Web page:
But she is a brilliant woman, who cares about her students. Despite rumors that she was a "ball-breaker," she always treated me and any other male student I know of with respect. And her classes are quite compelling and interesting despite what I consider in my middle age to be a lack of intellectual balance. She is candid about her feelings, and her greatest strength is her ability to integrate those feelings into her intellectual endeavors which bring them vitality. And she is uncanny in her ability to help young women, particularly those troubled, channel their anger productively. And at this latest point in her life, she's setting a terrific example.

I hadn't thought about her for years. I was greatly saddened to read this article. While I find the whole revival-of-repressed-memories thing dubious, her account is pretty detailed and it's apparent to me that she believes what she is writing because she is clearly in pain for doing so. She does not hate her father. However:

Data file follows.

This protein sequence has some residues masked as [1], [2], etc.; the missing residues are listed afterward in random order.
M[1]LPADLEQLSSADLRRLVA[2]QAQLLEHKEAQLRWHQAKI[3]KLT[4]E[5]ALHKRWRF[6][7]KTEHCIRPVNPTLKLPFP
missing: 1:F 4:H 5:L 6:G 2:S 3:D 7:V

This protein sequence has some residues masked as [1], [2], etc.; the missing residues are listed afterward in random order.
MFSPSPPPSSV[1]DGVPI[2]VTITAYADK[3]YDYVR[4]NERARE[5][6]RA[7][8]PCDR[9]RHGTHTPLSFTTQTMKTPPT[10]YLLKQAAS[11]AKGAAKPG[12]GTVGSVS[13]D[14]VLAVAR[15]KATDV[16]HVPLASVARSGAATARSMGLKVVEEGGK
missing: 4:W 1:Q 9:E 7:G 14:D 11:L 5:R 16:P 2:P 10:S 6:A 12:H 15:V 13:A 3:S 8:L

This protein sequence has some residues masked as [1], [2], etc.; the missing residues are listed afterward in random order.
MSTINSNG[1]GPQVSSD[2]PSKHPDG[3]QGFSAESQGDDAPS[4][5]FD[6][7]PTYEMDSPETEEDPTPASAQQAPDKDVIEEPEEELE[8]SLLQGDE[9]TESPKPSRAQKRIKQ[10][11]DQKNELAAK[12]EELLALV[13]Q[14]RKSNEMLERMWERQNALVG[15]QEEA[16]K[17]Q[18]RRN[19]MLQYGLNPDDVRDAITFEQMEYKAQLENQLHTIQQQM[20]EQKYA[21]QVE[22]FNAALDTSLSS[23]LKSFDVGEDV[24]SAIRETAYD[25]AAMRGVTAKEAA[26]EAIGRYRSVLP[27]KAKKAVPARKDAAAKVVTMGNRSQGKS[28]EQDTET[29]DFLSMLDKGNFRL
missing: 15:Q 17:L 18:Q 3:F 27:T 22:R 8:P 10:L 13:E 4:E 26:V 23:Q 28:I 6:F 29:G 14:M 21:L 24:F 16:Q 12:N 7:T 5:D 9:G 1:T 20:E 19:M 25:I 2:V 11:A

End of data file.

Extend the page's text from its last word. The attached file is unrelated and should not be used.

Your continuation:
"I looked back and waved," she writes, describing one of their leave-takings at the Berlin Wall, "and he waved back. He looked very small and distant in the shadows of the wall. It was the first time I had ever seen him in this way. He no longer loomed larger than life."
I don't think I'll pick up her book. But she's going to be bucking some denial from radical cliques. Portside is already refusing to discuss it. I can understand somewhat. Herbert Aptheker is no longer around to defend himself. However, the cat's out of the bag and we're talking about a community that excels in denial - from Stalin's mass murder to the undemocratic character of their own party. They won't let one of their few remaining icons go without some struggle.